Few non-musical people listen to music and realize just how much money, time, and work goes into creating a single song. From music lessons to recording equipment to the creative and emotional labor it takes to write, record, and produce a song, music takes an immense amount of work to make. For developing music-makers who have yet to find their audiences, asking what, if anything, listeners owe you is a fair question considering the sacrifice involved in creating music. However, the answer might disappoint you.
Listeners don’t really owe us anything as songwriters, not before we’ve made a real connection with them, anyway. It’s a hard truth to swallow, but countless people in your shoes at this very moment are trying to make great music that becomes a part of people’s lives just like you are. Until your music actually makes true connections with people, it’s a very one-sided relationship. We do our best to make great music and share it so that people will care and listen, but we aren’t owed anything until we’ve proven ourselves.
Don’t pursue music with a chip on your shoulder as a developing artist
If you’re serious about pursuing music, you have to realize that this unequal relationship is just the way it is. We can either create music and share it with a chip on our shoulder, or we can work humbly, appreciate anyone and everyone who listens to and supports us, and accept the fact that no one owes us anything as music-makers no matter how hard we work or how much we’ve sacrificed for our music until our songs have made a connection.
Music is such an intense and insular pursuit for some of us that we often forget that what we’re creating isn’t really ours anymore the second we share it. It’s not about pandering and trying to please everyone, but realizing that our music can’t and shouldn’t only be focused on ourselves and our own goals.
Yes, your unique personality and life experience go into the music you make. But if you haven’t found your audience yet as a musician, it’s unrealistic and unhelpful to think of listeners as owing you anything for your hard work. This might be a hard pill to swallow for some, but it’s something that can actually liberate you as a songwriter. If you want the support and attention of listeners, you have to make music that sticks with them and finds a place in their lives. But you also have to get your music in front of the kind of people who might want to hear it. If it were easy, every musician would be successful.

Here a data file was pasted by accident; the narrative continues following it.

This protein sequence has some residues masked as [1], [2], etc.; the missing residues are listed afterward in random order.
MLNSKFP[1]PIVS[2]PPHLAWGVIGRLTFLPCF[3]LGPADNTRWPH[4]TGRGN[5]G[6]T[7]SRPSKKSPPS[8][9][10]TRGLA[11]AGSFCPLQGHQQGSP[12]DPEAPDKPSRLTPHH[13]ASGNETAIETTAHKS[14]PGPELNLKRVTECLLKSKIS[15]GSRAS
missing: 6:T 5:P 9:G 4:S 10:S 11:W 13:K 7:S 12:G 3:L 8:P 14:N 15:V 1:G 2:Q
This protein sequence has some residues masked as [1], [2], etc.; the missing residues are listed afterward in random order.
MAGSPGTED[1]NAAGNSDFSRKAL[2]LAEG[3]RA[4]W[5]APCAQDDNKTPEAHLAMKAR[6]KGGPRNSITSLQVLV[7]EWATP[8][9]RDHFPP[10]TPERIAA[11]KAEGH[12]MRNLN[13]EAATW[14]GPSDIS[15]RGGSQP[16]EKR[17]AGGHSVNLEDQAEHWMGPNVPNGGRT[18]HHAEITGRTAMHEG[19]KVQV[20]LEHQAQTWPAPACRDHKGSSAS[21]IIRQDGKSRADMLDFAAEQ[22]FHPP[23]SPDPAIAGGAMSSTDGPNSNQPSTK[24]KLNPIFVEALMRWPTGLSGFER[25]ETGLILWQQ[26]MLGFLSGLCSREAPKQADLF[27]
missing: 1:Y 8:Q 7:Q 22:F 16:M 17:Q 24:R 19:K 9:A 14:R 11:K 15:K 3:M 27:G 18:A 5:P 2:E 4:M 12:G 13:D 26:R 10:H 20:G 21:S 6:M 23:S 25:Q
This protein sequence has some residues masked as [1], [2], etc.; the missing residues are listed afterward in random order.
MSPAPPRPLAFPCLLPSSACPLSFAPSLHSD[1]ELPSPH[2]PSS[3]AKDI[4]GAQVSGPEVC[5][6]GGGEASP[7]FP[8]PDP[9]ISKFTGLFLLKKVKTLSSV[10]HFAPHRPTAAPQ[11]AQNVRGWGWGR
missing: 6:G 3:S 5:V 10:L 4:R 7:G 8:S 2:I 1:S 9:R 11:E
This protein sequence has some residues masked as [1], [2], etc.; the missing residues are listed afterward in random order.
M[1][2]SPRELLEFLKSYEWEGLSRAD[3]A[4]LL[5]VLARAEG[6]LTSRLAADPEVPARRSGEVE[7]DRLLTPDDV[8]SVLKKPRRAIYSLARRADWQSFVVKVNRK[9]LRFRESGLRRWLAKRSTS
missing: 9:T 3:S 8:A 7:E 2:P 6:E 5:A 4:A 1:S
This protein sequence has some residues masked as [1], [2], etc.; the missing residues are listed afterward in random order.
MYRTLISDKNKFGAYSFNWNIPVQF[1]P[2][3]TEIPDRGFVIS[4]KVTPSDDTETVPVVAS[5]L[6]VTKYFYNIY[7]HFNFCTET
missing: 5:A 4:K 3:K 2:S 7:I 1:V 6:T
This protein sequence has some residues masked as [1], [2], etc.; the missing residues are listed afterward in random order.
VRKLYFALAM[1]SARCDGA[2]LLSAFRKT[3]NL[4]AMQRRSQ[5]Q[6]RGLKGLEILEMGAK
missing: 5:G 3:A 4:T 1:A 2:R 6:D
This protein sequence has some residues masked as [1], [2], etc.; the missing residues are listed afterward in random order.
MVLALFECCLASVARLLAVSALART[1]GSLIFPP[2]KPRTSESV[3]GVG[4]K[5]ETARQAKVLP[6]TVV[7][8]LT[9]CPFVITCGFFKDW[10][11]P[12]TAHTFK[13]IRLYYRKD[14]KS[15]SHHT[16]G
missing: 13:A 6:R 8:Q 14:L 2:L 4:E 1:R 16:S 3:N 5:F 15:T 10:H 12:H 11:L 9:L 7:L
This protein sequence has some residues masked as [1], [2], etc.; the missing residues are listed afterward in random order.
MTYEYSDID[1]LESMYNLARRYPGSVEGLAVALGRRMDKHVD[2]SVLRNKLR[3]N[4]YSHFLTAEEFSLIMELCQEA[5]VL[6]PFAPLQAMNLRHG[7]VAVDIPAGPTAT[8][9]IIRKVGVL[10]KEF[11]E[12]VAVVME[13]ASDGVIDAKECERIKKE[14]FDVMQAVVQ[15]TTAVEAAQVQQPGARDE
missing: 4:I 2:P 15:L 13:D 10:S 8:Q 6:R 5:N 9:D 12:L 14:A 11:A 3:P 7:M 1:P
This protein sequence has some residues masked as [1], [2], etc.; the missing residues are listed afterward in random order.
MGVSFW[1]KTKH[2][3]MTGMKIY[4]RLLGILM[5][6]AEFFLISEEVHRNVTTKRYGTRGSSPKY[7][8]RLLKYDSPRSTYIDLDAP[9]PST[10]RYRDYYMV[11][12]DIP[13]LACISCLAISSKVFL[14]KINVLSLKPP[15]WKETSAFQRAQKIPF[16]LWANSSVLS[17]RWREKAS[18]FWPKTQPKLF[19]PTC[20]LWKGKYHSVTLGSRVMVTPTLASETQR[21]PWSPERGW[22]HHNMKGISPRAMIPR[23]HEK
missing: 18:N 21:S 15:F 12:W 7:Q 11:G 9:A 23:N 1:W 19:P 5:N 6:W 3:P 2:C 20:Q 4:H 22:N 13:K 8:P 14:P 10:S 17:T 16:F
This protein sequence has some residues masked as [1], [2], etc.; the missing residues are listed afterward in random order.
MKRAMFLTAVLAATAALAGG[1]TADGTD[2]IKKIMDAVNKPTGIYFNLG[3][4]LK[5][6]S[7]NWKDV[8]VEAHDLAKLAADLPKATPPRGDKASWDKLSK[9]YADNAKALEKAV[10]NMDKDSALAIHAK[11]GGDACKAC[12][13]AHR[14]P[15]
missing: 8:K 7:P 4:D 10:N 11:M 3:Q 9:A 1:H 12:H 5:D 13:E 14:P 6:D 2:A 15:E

What listeners invested in your music owe you
When your music actually becomes a part of someone’s life, it’s a completely different situation than before when they weren’t familiar with your music. No matter how successful you become and what your goals are in music, you’ll need communities of listeners to support you. However, this doesn’t mean audiences always support the artists they listen to the most in 2021, especially when streaming platforms make it easy to consume lots of music from artists without connecting with them in a meaningful way.
In a perfect world, everyone who listened to your music would become loyal fans who bought your merch, donated to your crowdfunding campaigns, and showed up to your concerts. However, that’s just not the way the world works. Our listeners don’t owe us anything as artists, but the ones who go out of their way to show their support are the ones that are crucial for identifying and connecting with.
When you know someone is a loyal fan, thank them for their support any way you can. In our stat-driven music culture, it’s tempting to prioritize appealing to as many fans as possible over appreciating our most loyal and attentive listeners, but that’s a flawed strategy. There are countless artists to choose from in 2021, so when someone takes the time to meaningfully interact with you and your music, that’s a big deal as a developing artist. After everything you’ve already sacrificed for your music, it’s worth putting a little more work into recognizing your most loyal fans. It’s one of the best ways we can get people even more excited about a music culture that’s competitive and often isolating.
Patrick McGuire is a writer, musician, and human man. He lives nowhere in particular, creates music under the name Straight White Teeth, and has a great affinity for dogs and putting his hands in his pockets.